Now he faces the challenge of breathing this same kind of life into the often more rigid structure of game design. Games are not known for leaving room for human imperfections. But, so far, porting his collaborative, flexible, iterative, improvisational, and – above all else – fun process into Squanch Games’ studio culture has worked wonders. "I make sure we don't take ourselves too seriously or slip into that trap of rigidness," he says. "And it helps that everyone on the team is so talented. I always look for collaborators who are just better at what they do than I am. It creates this positive feedback loop of excitement. Because you'll see what someone else's doing and just go, "Fuck, now I want to do something like that."

Tanya Watson, a veteran game producer with titles like Gears of War under her belt, co-founded Squanch Games alongside Roiland. Their vision was to originate a genre that's completely missing from both games and VR: character and narrative-driven comedy. Understandably, Watson had to throw out a lot of the old production conventions she learned while working on other games. Because, unlike Roiland's sensibilities, game design is too often conceived of as a constant march toward more and more polished gameplay concepts. "My top priority at Squanch was to build a production pipeline that allowed Justin to just do his thing – do what he does best," she says. As it turns out, translating Roiland's unconventional, TV-oriented approach to VR game design was surprisingly effortless. "In a lot of ways we're, throwing out the old rules of game design because this is a new medium. And it's the time – our opportunity – to write the rulebook for VR."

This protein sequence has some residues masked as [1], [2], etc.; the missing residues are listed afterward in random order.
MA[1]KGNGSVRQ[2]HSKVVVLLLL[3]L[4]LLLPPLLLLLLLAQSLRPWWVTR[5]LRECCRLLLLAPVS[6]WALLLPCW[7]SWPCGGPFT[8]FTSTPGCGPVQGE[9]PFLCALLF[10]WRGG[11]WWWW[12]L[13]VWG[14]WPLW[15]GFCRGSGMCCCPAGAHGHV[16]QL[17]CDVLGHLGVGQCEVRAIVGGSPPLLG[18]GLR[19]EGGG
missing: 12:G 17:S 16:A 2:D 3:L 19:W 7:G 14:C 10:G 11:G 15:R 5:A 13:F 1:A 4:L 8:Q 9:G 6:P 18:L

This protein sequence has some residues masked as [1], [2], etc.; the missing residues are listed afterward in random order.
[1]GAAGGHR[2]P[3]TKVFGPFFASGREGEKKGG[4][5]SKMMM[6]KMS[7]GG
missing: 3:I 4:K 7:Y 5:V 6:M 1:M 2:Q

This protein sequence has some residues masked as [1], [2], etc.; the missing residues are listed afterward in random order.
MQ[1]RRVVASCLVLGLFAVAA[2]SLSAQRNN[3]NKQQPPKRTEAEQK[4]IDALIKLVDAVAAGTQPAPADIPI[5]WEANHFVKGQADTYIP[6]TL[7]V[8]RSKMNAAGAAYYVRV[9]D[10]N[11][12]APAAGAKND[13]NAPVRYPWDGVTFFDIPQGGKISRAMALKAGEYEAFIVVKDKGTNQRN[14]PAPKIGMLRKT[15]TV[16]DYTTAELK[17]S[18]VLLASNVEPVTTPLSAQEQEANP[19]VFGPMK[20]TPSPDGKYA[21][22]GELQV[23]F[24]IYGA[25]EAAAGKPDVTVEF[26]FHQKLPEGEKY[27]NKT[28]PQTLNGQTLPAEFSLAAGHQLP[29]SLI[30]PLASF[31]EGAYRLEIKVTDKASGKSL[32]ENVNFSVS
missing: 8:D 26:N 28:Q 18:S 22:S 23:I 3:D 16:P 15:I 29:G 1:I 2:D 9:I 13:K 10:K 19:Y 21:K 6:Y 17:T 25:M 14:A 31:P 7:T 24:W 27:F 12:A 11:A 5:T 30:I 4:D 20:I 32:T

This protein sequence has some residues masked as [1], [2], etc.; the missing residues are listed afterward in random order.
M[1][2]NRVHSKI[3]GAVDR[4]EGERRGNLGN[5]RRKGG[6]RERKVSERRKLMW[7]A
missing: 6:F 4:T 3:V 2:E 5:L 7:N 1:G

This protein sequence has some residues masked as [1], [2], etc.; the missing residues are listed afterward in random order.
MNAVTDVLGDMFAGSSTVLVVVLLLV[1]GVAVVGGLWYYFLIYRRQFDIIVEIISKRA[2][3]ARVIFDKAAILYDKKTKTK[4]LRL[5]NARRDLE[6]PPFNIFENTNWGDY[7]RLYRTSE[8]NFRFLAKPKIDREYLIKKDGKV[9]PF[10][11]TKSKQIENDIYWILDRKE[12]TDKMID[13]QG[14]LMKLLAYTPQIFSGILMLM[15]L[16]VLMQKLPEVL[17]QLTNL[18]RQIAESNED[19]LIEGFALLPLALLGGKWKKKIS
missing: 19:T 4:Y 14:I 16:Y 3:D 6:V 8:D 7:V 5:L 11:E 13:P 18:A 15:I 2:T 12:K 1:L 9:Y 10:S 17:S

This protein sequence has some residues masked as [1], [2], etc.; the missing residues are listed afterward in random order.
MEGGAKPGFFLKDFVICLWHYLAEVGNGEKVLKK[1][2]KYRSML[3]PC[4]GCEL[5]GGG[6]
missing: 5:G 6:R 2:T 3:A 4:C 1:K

So while Squanch's experienced team of game designers bring the necessary expertise, the most important qualities Roiland and Watson value is flexibility and a willingness to dive into collaboration and iteration. So whenever Roiland jumps up during a demo to declare he can re-record to make the dialogue funnier, or their lead character animator pitches an idea that's just too perfect to not undergo the added work of rewriting and re-recording to implement it, they can rest sure in the knowledge that Watson's left room for that. In fact, she says she's prepared for the game to be at least 60 percent improvised. She even incorporated that immediate feedback loop of a game jam, so that whenever Roiland re-records or runs with a piece of feedback, they can implement it and make it playable within single day. That means Roiland and the team can actually walk around, interact, and play with the new additions that sprung from their minds just a day ago in full on room-scale VR.

From Watson's perspective, VR only heightens the experience of Roiland's comedic approach. "That absurdity makes you especially uncomfortable when you're actually part of it," she says. "VR contributes to the comedy because, whenever the player feels uncomfortable, that moment of release when they get to laugh just feels so good."